The yield curve is widely regarded as a reliable predictor of a recession, and it has been suggesting that a recession may be on the horizon since mid-2022. However, the S&P 500 has shown a significant increase from its lows in October of last year and is currently only slightly below year-to-date highs, which appears to contradict concerns about a recession. Nevertheless, the fixed income markets are anticipating that the Federal Reserve may cut interest rates by the summer, potentially as a response to a recession in the United States.
The Evidence From The Bond Markets
The inverted yield curve is considered to be one of the most reliable recession indicators, and it has been consistently in effect since July 2022, with the 10-year Treasury yield remaining below the 2-year yield. In fact, it has been shown to be more reliable than other leading indicators. Furthermore, there is a high probability of almost 90% that the Federal Reserve will cut rates by September 2023, as suggested by fixed income markets, despite the Fed’s repeated statements that such a move is not in their current forecast. However, the possibility of a recession could prompt such an action.
The Stock Market
The stock market appears to be more optimistic, with the S&P 500 up 7% year-to-date and not as concerned about the economy. Despite recent banking issues, tech stocks have rallied, while more defensive sectors such as healthcare, utilities, and consumer goods have lagged in 2023. Although the stock market is considered a leading indicator of the business cycle, it is possible that stocks see a recession but are looking past it to future growth, taking into account lower discount rates that a recession may bring as interest rates decline. Additionally, since the U.S. stock market is relatively global, the fate of the U.S. economy is a significant factor in driving profits but not the sole factor.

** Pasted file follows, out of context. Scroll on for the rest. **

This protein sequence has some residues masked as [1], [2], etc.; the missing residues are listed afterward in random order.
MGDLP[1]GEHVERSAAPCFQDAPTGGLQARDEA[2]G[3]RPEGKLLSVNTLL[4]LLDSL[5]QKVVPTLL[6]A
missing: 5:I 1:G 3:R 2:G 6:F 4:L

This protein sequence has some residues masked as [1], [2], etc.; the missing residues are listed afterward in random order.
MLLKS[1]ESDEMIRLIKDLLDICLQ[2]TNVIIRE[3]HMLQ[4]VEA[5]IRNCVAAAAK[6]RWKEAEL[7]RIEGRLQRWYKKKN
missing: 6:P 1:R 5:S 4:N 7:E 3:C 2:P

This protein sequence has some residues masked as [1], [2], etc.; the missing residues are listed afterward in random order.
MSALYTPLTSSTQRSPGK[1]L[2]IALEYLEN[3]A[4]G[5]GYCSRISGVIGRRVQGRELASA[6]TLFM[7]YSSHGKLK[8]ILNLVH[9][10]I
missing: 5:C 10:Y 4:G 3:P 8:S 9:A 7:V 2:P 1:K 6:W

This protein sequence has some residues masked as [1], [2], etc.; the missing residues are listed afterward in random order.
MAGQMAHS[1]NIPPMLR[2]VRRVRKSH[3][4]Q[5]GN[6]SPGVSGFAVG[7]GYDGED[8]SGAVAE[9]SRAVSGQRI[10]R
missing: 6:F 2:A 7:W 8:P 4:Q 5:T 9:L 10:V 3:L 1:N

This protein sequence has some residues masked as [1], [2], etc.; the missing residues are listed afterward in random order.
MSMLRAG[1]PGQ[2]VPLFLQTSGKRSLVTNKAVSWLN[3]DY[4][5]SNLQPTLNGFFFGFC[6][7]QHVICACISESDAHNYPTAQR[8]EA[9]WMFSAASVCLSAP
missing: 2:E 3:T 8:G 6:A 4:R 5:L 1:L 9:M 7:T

It will be crucial to keep track of unemployment data as a potential indicator of an upcoming recession. Although the yield curve is a reliable long-term predictor of recessions, it is not as precise in determining the exact start of a recession. Monitoring unemployment rates can provide a more accurate timeline. While the unemployment rate rose slightly in February, there have been similar spikes in the past that proved to be false alarms. However, if we see a sustained increase in unemployment from the low levels of 2022, it may be a clear signal that a recession has arrived.
Economist Claudia Sahm suggests that a sustained 0.5% rise in the unemployment rate from the 12-month lows is enough to trigger a recession. In February 2023, the unemployment rate rose by 0.2%, so we may be headed in that direction. It’s worth noting that the job market outperformed expectations in 2022, and it could do so again. Nevertheless, fixed income markets are indicating a recession in 2023, while stock markets do not necessarily share this view.